RAM, which stands for random access memory is what yourprograms run on. It's memory that's live. When you turn off yourcomputer whatever is in RAM is gone. RAM comes in chips that are onsmall circuit boards. RAM modules fit into slots that are on thecomputers motherboard.

If you're buying your computer from a major manufacturer they'll usethe type of RAM that's best suited to the processor you've selected. Iwant to define a few terms that you may see when you're looking for acomputer. One type of RAM modules are called DIMMs which simplystands for "dual in-line memory modules." Most newer computers will usethis type of module. If you should encounter SIMMs that's just"single in-line memory module."

Just as there are different types of processors there are also differenttypes of RAM. RAM also has a "speed" associated with it. One verypopular type of RAM is SDRAM. This stands for "synchronousdynamic RAM." Another term you might see is DDR SDRAM whichstands for "double data-rate SDRAM". This is simply an enhanced varietyof SDRAM. You may also see RDRAM which stands for "Rambus DynamicRAM." This is RAM that's very fast. Again, your computer manufacturerwill install the type of RAM that works best with your processor andchipset, but I wanted you to understand the terminology.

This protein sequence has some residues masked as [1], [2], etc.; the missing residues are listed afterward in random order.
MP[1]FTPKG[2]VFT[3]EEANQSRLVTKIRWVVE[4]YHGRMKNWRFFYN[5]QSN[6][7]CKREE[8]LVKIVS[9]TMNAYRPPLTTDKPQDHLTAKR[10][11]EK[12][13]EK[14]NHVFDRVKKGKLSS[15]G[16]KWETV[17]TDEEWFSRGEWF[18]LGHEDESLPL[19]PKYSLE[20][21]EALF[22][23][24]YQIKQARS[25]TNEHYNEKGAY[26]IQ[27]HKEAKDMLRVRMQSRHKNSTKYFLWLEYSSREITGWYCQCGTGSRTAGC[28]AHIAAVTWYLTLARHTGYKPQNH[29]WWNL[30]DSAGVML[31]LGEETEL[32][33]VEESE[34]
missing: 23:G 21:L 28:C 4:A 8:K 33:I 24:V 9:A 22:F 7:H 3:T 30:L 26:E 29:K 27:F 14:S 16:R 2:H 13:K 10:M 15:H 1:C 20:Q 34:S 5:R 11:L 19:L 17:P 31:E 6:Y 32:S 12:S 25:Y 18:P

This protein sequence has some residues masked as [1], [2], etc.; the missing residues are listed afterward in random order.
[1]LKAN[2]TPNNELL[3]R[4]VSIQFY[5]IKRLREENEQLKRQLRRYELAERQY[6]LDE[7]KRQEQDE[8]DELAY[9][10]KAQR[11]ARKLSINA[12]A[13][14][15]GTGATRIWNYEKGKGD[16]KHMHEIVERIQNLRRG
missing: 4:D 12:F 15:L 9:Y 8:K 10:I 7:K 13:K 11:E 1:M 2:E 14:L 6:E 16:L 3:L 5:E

RAM, as noted earlier, is what your programs run on. Even a veryfast processor won't seem very fast if you're low on RAM. I've said thisbefore and I'll say it again. If cost is a real concern it's betterto get more RAM and a slower processor, than to do the reverse. Ifyou skimp on RAM it may not matter how fast your processor is. At thesame time, with plenty of RAM even a slower processor can seem faster. Ipersonally have 2 gigabytes of RAM on all my computers, but I thinkeveryone should have at least 1 gigabyte.

Hard Drives

Your computers hard drive is storage. It's where the programsthat run in RAM store their data. Today, the cost of storage isamazingly low. It's not uncommon to get a gigabyte of storage forless than a dollar.

Most computers for home and small business use utilize IDE harddrives. That stands for Integrated Drive Electronics. Thesedrives tend to be very reliable and moderately priced. Hard drives alsohave a speed and today most run at 7200 RPM.

USB (Universal Serial Bus) hard drives have suddenly become verypopular. These external drives can provide a great deal of extrastorage space at a very low price. They're great for backups, photos,music, virtual machines, and all kinds of storage needs. They're alsoquite easy to take with you.